The warming trend observed over the past few decades in many regions1 has caused considerable changes in plant phenology2. For example, 78% of all plant phenological records analyzed for 21 European countries showed a significant advancement in the occurrence of phenological events for the period from 1971–20003. Although the changes in the phenology of natural vegetation and forests correspond well with the warming pattern, the changes in the phenology observed for annual crops have been more diverse because the effects of climate change on crop phenology have interacted with the effects of changes in crop management, such as modified sowing dates and changing cultivars4.

Adjusting sowing dates and changing cultivars could also be a useful intended or unintended adaptation to climate change, particularly for summer crops5. For example, earlier sowing dates prolonged the growing period of maize in northeastern China by 4 to 21 days6. New cultivars of rice and wheat with higher thermal requirements and later maturity dates that were introduced in China during 1981–2009 expanded their growth season lengths and compensated for the advancement in crop phenology caused by increased temperatures7,8. The length of the growing season for cereals such as wheat increased by approximately 10 days in Finland due to a cultivar change9. Prolonging the reproductive phase of maize by approximately 4 days per decade is considered an effective adaptation strategy to climate change in northern China10, whereas a third of the observed impact of climate change on wheat was compensated by new cultivars grown on the Loess Plateau of China11. The results of a series of experiments showed that the vernalization requirement and photoperiod sensitivity of new cultivars of winter wheat were significantly smaller than those of old cultivars in the U.S. Great Plains region12,13.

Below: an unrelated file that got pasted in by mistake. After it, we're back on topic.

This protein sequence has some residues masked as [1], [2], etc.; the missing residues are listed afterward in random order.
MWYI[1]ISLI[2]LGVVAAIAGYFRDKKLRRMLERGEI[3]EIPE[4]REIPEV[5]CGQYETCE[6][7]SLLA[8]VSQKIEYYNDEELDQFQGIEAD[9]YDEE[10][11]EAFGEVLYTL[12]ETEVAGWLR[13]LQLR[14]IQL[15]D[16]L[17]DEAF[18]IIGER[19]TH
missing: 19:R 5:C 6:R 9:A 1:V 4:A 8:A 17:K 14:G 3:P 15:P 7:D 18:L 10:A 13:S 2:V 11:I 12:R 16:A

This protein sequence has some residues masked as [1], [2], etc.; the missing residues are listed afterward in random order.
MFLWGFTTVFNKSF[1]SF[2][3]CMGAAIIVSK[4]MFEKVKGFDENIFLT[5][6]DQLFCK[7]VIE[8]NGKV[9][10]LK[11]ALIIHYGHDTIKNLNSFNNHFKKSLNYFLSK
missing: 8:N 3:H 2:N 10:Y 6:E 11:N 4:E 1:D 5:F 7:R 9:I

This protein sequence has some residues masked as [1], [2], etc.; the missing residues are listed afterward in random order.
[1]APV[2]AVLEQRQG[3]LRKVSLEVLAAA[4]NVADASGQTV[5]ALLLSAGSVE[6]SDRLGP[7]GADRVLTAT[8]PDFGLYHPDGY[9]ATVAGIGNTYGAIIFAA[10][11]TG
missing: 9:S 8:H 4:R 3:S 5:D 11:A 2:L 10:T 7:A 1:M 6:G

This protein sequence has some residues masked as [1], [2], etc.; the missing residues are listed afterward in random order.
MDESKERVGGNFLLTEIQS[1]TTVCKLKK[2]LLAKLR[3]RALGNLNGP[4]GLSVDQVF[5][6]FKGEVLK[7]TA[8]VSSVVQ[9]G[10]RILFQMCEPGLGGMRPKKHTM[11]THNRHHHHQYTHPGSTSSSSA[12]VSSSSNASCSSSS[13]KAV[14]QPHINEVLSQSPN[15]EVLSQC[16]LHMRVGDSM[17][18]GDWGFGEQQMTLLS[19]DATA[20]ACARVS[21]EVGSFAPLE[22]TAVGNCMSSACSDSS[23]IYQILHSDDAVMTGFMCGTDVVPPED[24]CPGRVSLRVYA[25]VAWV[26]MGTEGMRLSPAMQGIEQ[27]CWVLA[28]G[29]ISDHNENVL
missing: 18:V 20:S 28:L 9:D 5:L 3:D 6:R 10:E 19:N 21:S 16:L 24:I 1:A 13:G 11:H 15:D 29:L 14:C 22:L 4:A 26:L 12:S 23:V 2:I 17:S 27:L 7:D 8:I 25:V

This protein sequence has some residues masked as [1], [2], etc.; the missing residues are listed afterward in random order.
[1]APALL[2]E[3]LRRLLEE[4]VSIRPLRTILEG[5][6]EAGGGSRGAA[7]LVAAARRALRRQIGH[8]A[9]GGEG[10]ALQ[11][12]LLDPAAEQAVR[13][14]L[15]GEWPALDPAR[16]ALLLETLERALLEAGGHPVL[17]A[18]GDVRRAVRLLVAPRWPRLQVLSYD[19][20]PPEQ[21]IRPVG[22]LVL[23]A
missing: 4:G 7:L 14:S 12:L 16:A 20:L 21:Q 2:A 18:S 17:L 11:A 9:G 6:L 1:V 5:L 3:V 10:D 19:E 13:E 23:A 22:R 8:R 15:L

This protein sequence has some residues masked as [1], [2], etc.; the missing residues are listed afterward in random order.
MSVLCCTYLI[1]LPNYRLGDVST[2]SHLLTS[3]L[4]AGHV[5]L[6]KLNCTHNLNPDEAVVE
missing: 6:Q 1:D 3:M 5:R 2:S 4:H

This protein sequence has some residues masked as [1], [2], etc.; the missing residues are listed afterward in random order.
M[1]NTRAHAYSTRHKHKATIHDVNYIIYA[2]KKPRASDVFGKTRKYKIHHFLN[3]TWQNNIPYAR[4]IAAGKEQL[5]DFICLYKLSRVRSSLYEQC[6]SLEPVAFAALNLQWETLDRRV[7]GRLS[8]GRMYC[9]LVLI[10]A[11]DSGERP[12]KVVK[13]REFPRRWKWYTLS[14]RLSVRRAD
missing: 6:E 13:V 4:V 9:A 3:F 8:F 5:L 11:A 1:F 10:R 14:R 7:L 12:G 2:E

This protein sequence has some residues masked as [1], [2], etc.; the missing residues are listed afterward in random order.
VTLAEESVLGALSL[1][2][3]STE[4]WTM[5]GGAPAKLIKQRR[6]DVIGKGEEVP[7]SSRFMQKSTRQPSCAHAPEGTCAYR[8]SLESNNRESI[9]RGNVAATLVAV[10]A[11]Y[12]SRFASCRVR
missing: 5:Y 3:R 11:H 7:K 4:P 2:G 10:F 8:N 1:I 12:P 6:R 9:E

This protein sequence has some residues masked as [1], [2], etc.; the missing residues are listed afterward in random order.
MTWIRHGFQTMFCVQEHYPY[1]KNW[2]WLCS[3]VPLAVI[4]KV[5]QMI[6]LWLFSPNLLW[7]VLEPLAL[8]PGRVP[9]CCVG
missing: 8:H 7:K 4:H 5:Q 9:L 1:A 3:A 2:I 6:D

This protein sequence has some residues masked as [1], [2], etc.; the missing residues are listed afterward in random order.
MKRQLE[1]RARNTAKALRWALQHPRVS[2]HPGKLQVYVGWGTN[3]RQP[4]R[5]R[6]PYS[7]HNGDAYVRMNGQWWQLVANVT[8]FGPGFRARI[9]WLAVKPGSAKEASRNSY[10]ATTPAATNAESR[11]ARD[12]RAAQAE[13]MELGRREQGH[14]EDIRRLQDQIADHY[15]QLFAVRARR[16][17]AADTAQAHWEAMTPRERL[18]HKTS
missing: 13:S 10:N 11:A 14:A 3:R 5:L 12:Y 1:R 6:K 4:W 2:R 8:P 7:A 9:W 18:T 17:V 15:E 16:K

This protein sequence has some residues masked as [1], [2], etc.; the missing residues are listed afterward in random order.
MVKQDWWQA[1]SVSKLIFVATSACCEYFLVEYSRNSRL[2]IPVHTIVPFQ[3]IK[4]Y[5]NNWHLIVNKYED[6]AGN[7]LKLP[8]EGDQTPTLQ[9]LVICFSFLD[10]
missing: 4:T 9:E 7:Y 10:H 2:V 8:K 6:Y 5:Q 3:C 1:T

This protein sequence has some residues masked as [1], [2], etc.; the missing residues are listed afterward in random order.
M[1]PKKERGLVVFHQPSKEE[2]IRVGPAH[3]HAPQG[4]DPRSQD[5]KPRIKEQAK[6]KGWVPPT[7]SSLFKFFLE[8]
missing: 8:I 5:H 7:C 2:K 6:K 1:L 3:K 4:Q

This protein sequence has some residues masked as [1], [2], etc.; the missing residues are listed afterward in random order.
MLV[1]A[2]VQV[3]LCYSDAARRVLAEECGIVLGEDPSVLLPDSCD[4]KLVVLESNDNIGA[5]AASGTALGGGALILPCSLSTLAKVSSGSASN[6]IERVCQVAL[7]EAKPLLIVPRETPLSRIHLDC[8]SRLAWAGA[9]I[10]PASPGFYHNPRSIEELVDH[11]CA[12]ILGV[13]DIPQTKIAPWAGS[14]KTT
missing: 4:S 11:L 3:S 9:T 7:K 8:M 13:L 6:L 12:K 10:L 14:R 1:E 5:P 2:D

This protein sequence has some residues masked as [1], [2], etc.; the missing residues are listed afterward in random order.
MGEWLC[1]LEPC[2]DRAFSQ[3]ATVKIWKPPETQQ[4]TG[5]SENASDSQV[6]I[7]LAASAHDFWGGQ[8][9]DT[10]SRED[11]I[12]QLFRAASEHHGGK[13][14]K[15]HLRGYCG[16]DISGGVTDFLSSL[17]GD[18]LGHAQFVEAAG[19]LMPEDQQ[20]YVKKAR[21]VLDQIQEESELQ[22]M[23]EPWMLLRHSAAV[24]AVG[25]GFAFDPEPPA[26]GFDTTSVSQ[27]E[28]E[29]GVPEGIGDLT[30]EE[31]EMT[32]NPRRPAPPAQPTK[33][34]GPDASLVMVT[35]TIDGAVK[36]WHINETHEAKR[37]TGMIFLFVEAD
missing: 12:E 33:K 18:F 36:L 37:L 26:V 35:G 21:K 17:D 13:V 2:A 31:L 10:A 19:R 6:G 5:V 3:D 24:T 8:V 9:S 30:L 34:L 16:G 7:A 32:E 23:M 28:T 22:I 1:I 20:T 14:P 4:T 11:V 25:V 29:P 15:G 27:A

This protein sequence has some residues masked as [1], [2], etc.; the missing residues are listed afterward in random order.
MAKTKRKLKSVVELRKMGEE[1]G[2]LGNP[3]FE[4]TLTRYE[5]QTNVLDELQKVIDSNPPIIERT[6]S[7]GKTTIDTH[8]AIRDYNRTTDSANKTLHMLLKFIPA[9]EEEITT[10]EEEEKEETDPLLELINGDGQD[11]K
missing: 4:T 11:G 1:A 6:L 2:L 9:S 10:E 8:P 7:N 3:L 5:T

Disentangling the effects of climate change, sowing dates and cultivars on crop phenology is difficult because information on the changes of cultivar properties related to their phenological development is very limited. Variety trials compare different cultivars, but only recent cultivars are usually tested. Changes in the development rates of cultivars cannot be detected in these trials. Therefore, phenology models that were applied in previous studies assumed no change in cultivar properties but used climate change and sowing date to simulate changes in crop phenology caused by a changing climate. Although rarely considered, the effects of cultivar changes can be derived indirectly as the difference between the observed changes in crop phenology and the trends simulated with the phenology model14. The accuracy of the results obtained by using such an approach is determined primarily by the parameterization of the phenology model used in the study. For crops such as winter wheat, the vernalization requirement and the sensitivity to photoperiod and temperature must also be considered but are often not known for specific cultivars, which introduces considerable uncertainty in the study results.